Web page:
In what is likely one of the most successful self-publishing stories of all time, more than 17.5 million Scout Elves have been adopted around the world since their debut.
The Elf on The Shelf is the heart of The Lumistella Company, with Carol’s daughters Chanda Bell and Christa Pitts at the helm as co-founders and co-CEOs. Beyond the book and Scout Elf figure, the tradition has blossomed into an enterprise, including everything from elf accessories to a stage musical to a float at the Macy’s Thanksgiving Day Parade.
“We created The Elf on the Shelf tradition to help families have fun during the holidays by sparking moments of joy,” Bell tells TODAY.com.
Of course, one of the biggest joys of the Elf on the Shelf tradition is finding where the Scout Elf has landed after a trip back from the North Pole. Some Scout Elves might simply return to different spots on the same shelf, while others are found in some truly creative or comical scenes that the adults in the household simply can’t help but share on social media. "It seems Scout Elves have grown to be quite silly over the years. Yet, they always manage to match the personality of their family," Bell adds.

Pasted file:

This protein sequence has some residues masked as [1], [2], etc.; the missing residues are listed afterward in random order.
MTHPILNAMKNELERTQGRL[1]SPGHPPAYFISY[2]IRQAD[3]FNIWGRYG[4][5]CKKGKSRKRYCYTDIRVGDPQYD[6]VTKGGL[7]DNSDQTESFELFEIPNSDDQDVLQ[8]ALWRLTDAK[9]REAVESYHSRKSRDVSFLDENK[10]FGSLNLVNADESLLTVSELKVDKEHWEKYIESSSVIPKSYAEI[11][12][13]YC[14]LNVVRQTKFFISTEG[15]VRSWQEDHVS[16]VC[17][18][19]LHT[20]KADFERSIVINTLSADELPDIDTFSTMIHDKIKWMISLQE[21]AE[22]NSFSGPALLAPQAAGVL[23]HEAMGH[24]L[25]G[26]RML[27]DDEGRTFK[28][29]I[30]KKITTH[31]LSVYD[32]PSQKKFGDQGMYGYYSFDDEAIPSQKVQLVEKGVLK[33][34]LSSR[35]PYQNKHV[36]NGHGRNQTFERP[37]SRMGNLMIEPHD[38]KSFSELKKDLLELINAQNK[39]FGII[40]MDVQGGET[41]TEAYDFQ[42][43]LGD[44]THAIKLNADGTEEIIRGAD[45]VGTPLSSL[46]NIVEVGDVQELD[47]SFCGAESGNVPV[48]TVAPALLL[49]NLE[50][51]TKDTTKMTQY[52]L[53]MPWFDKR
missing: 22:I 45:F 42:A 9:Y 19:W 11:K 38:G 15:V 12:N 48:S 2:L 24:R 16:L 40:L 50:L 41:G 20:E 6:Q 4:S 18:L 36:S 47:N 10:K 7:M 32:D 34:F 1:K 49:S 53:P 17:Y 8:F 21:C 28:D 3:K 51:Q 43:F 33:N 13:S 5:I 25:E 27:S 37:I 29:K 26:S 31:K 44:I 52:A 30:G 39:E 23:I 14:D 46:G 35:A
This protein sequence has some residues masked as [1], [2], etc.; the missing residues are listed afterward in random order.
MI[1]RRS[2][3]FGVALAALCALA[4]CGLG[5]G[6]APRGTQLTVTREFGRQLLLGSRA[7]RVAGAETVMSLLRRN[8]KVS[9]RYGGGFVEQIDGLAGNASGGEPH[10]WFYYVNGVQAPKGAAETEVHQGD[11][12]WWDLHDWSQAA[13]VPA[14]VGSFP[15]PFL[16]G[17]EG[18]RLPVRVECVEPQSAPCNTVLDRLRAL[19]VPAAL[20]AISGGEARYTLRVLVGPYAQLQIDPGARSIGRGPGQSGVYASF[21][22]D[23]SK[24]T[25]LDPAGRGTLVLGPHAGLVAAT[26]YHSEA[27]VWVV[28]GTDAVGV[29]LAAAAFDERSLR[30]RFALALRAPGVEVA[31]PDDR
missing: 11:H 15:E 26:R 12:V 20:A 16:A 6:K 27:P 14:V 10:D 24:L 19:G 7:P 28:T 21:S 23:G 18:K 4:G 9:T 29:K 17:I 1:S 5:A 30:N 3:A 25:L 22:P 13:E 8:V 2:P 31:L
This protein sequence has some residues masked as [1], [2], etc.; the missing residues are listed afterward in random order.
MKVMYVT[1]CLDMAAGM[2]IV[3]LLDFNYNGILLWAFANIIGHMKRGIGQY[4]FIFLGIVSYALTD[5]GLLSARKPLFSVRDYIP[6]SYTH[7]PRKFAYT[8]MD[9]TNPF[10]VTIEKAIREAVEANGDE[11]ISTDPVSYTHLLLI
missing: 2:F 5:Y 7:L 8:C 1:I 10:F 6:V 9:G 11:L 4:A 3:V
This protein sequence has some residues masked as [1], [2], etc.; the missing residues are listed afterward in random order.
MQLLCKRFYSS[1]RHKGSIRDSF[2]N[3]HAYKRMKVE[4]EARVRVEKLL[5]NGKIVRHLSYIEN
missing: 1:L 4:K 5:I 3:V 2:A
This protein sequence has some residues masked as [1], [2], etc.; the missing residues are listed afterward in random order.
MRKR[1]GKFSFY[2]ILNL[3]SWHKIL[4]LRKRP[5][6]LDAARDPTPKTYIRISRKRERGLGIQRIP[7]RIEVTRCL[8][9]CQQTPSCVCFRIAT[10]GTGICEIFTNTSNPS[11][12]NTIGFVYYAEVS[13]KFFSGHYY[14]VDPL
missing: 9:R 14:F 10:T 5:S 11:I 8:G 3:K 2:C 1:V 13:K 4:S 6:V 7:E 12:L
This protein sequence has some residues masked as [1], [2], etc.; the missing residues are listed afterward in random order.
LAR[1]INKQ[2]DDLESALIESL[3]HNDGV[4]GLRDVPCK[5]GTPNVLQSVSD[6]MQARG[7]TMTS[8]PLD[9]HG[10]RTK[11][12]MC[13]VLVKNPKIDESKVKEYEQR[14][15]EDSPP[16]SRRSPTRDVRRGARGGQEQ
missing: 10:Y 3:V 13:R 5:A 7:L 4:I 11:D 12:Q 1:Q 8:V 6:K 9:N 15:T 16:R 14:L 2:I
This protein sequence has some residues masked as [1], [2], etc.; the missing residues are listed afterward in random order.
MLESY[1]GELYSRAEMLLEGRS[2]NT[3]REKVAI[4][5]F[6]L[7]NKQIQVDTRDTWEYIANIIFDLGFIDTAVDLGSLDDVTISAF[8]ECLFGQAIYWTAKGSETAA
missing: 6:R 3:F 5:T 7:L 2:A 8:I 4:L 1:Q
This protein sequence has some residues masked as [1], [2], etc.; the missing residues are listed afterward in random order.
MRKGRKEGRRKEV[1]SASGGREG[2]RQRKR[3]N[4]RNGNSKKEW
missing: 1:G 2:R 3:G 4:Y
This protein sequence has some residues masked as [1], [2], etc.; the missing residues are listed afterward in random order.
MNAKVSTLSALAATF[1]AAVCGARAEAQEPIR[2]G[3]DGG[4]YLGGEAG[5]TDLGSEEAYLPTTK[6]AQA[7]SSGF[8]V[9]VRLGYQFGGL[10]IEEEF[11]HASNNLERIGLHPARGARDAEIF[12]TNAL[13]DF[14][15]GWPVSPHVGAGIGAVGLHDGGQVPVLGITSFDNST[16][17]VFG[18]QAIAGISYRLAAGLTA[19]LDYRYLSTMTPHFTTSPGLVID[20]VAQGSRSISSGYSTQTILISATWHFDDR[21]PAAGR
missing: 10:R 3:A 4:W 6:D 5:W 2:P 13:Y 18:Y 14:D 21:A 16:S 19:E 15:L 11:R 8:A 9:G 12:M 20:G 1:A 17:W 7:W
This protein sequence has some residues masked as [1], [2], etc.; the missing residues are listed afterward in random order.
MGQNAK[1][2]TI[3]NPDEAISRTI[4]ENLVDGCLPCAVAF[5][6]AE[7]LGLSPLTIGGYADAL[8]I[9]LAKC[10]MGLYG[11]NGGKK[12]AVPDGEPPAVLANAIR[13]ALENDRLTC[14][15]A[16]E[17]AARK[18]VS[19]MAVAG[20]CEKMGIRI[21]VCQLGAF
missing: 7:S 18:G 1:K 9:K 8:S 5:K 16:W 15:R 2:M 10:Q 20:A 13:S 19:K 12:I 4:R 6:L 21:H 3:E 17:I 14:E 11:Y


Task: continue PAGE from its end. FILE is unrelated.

While Bell says that "no Scout Elf 'idea' is too big or small," The Lumistella Company has created many resources to help busy families “inspire” their elves for a fun and happy season, everything from the Claus Couture Collection of elf apparel to the Scout Elf Ideas app.
Elf on the Shelf rules
Sure, it may be all fun and games, but there are still some official rules that everyone should follow, including:
- Children shouldn’t touch the Scout Elves or they'll lose their Christmas magic.
- Scout Elves listen well, but they never speak to humans.
- Scout Elves are always nice, often clever and humorous, but never cruel or naughty.
- After reporting back to Santa at the North Pole each night, Scout Elves are found the next morning in a new spot in the home.
- Scout Elves are adopted, not bought.
What families love about Elf on the Shelf
Rebecca Rouse is a wife, mom of two and the home stylist/DIYer behind Rouse in the House.